Why effective tenant relations matter at industrial properties
Similar to the office sector, multitenant industrial properties require a hands-on approach and superior service. Pictured here is Inverness Exchange, located at 14 Inverness Drive East in Englewood.
Much has been written about the importance of office owners and managers developing strong relationships with their tenants. Those stakeholders who have made positive tenant relations a priority often reap the benefits of these connections in user loyalty, which can lead to reduced vacancy rates and encourage tenants to remain at a property longer.
The focus on offering the amenities and services office users have come to expect has sharpened. But this trend is not exclusive to the office sector – industrial tenants also have come to expect a certain level of amenities and services at the properties where they lease space. This highlights the significance of tenant relations in the industrial sector, particularly in multitenant industrial properties.
With a history of outperforming single-tenant big-box properties, multitenant industrial buildings typically house a mixture of warehouse and office spaces in suite-style units. They tend to attract entrepreneurs, startups and small businesses, among other businesses. Property managers often are on the front line and are the “boots on the ground” in nurturing these relationships to encourage retention and aid in attracting new tenants.
That said, because industrial properties tend to be very costly to build, few developers are building them, and most property managers are not trained in effectively managing them.
So why do effective tenant relations matter and how can property managers decrease rollover and ensure a property’s long-term stability?
Superior service and a hands-on approach. Similar to the office sector, multitenant industrial properties require a hands-on approach and superior service. These properties have lease terms that move more quickly and require sophisticated managers who can address the needs of a variety of tenants. This differs from big-box industrial properties where managers tend to be more passive or manage properties from afar.
Hands-on managers are focused on ensuring that tenants thrive. This means treating tenants courteously, responding to them in a timely manner, working to meet their needs, and resolving any concerns quickly and efficiently. It also means exceeding their expectations to help them achieve success in their space. Tenants who have a good customer service experience with a property or facility management team will want to stay with that team after their lease term expires.
Real estate is all about relationships, and relationships are built on consistent light touches. Local property managers should be consistently checking in with tenants on a regular basis to ensure they have everything they need. In doing so, managers can address any issues in advance and head off bigger problems before they arise. This approach also communicates to tenants that their success is the management team’s priority, which aids in long-term tenant retention.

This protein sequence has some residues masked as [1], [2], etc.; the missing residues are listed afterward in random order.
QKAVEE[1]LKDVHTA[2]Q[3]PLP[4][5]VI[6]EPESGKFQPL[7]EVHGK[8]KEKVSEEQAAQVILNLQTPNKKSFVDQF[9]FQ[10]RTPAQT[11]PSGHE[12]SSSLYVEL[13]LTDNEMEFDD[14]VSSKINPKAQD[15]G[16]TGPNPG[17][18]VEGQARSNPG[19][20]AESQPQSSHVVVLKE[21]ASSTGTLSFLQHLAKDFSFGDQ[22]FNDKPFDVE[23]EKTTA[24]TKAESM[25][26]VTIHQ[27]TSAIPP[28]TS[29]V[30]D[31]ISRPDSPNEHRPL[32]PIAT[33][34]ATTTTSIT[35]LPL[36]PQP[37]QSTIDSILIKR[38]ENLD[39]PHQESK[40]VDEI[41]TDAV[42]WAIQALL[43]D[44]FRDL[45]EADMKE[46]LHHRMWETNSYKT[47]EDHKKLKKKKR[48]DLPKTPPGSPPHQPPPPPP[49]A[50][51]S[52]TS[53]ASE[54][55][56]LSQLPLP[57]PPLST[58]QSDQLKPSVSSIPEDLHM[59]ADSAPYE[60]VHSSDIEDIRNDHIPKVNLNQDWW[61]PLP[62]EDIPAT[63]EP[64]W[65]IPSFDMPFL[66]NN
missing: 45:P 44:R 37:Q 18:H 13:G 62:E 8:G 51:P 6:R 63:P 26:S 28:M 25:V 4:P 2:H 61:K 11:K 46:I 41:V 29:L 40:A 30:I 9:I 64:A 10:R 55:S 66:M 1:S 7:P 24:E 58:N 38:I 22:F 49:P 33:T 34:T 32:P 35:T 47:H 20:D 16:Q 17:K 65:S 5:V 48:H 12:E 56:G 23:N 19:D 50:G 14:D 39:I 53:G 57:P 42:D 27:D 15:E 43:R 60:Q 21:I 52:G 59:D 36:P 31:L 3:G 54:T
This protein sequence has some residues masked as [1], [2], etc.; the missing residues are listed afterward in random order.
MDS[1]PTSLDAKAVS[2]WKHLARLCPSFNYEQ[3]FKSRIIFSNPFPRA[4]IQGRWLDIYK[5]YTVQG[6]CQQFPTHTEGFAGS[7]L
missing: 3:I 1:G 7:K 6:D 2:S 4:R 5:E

Integrate unique amenities. Tenant relations are especially important regarding amenities at industrial properties because each unit is individualized, and each tenant has different needs and demands.
Property managers need to be adept at addressing the structural amenity needs of each of its tenants across multiple industries and to do so quickly with superior service regardless of whether it’s a question about the tenant’s build-out, maintenance, etc.
Beyond structural amenities, creative amenities are shifting into industrial space, which include kitchens, lounge areas, food services and outdoor recreational areas. Tenants depend on these types of amenities to attract and retain good employees to their companies. It is also a major factor in tenant retention and drawing new tenants to a property. Property managers need to understand the importance of these types of amenities and ensure they are staying up to date with the latest trends. A few examples include modern exterior painting and murals, bike racks and outdoor seating areas.
Make tenants feel appreciated. Showing tenants that they’re appreciated goes a long way toward building loyalty with them. It also demonstrates that management is listening and willing to work with them to improve their experience.
One way that property managers can demonstrate their appreciation is through a variety of tenant appreciation events. Hosting a summer barbeque or ice cream truck, a tray of treats or a simple holiday card can go a long way.
By taking the time to show your tenants appreciation, it reminds them that management cares. The more touch points property managers can have with tenants, the stronger the relationships and bottom line for owners.
Engaging tenants. One benefit to leasing space in a multitenant industrial property is synergies among tenants. These companies can take advantage of economies of scale, network with other companies in the building and learn from each other as they grow. Property and facility managers can help facilitate these synergies by engaging tenants to interact with each other in common areas of the property, through social gatherings and through business referrals. Providing opportunities for tenants to mingle can help them improve their businesses while creating a beneficial community within the property. It’s one more service management can offer simply for being a tenant at the property.
Overall, tenant relations are a vital line item in owning and managing multitenant industrial properties. Incorporating all the above elements in a tenant relations program makes for a well-rounded system that helps keep tenants happy, primed for success and eager to remain with their current management and ownership team.
Featured in CREJ’s July 2019 Property Management Quarterly